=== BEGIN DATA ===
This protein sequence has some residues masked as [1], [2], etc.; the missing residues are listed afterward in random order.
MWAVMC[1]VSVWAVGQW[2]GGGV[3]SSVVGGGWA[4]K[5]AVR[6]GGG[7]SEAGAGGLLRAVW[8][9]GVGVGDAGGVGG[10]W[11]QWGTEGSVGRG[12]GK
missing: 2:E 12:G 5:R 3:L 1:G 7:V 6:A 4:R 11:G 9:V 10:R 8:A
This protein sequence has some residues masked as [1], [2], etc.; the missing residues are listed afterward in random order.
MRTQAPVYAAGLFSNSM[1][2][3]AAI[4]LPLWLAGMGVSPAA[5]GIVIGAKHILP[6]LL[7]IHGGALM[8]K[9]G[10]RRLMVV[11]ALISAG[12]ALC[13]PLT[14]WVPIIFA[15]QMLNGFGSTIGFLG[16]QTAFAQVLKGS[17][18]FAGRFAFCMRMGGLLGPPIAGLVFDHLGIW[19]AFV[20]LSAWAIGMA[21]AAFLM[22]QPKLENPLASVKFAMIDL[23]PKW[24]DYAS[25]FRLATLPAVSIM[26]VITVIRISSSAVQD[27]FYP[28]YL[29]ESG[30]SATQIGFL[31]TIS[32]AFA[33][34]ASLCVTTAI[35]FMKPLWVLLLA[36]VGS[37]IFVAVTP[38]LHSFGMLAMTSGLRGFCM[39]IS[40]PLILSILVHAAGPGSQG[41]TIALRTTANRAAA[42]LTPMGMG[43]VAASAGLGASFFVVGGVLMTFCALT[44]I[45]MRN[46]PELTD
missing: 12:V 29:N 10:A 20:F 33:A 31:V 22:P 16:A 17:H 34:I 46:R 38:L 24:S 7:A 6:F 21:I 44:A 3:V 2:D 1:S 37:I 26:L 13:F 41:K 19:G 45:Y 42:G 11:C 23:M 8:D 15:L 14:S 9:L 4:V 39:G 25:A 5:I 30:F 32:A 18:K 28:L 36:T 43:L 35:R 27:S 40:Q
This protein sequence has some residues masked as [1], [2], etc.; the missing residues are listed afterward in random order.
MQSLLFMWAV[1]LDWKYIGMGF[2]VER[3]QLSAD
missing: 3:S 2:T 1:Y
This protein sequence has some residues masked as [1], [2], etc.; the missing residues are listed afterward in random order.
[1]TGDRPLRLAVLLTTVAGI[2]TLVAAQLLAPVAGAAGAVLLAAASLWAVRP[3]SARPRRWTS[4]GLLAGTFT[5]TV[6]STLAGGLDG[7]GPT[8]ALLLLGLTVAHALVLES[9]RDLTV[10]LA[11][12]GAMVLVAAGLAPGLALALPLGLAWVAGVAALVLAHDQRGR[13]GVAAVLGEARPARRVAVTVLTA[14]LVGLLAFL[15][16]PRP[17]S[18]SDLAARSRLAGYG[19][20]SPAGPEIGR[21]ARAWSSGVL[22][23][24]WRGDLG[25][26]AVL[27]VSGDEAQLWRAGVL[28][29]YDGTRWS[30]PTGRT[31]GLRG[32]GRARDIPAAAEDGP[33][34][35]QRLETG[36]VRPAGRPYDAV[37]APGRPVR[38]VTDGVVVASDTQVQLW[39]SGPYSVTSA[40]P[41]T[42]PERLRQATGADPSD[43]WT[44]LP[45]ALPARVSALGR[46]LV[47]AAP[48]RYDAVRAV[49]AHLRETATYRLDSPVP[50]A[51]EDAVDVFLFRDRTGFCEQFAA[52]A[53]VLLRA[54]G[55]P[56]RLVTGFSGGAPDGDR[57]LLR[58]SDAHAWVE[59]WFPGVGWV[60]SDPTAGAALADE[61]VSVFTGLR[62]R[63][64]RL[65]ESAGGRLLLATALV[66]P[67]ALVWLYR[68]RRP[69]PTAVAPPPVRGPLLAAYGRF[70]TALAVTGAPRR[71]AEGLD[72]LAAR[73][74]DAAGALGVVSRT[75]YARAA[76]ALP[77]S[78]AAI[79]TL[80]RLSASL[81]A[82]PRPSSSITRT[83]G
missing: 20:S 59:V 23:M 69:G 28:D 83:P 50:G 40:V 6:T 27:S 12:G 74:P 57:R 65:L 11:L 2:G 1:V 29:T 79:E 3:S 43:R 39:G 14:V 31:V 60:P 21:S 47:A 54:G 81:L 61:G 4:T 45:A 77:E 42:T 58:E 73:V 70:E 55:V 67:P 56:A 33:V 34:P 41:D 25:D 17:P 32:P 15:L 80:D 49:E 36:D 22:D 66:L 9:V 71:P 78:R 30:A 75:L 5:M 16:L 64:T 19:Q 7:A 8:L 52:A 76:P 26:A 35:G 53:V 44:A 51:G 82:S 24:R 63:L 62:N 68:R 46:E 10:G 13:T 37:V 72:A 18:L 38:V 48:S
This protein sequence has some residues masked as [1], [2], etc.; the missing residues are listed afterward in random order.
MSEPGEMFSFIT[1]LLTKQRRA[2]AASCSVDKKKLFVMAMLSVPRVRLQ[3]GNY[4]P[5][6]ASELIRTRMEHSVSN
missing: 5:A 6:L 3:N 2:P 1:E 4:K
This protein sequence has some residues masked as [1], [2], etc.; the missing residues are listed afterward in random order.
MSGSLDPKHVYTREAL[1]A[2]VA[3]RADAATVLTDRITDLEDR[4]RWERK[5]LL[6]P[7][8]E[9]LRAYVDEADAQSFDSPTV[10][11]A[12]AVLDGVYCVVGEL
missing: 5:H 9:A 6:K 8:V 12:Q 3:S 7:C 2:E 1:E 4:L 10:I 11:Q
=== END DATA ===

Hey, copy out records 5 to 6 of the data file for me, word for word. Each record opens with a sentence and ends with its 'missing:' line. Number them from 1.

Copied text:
This protein sequence has some residues masked as [1], [2], etc.; the missing residues are listed afterward in random order.
MSEPGEMFSFIT[1]LLTKQRRA[2]AASCSVDKKKLFVMAMLSVPRVRLQ[3]GNY[4]P[5][6]ASELIRTRMEHSVSN
missing: 5:A 6:L 3:N 2:P 1:E 4:K
This protein sequence has some residues masked as [1], [2], etc.; the missing residues are listed afterward in random order.
MSGSLDPKHVYTREAL[1]A[2]VA[3]RADAATVLTDRITDLEDR[4]RWERK[5]LL[6]P[7][8]E[9]LRAYVDEADAQSFDSPTV[10][11]A[12]AVLDGVYCVVGEL
missing: 5:H 9:A 6:K 8:V 12:Q 3:S 7:C 2:E 1:E 4:L 10:I 11:Q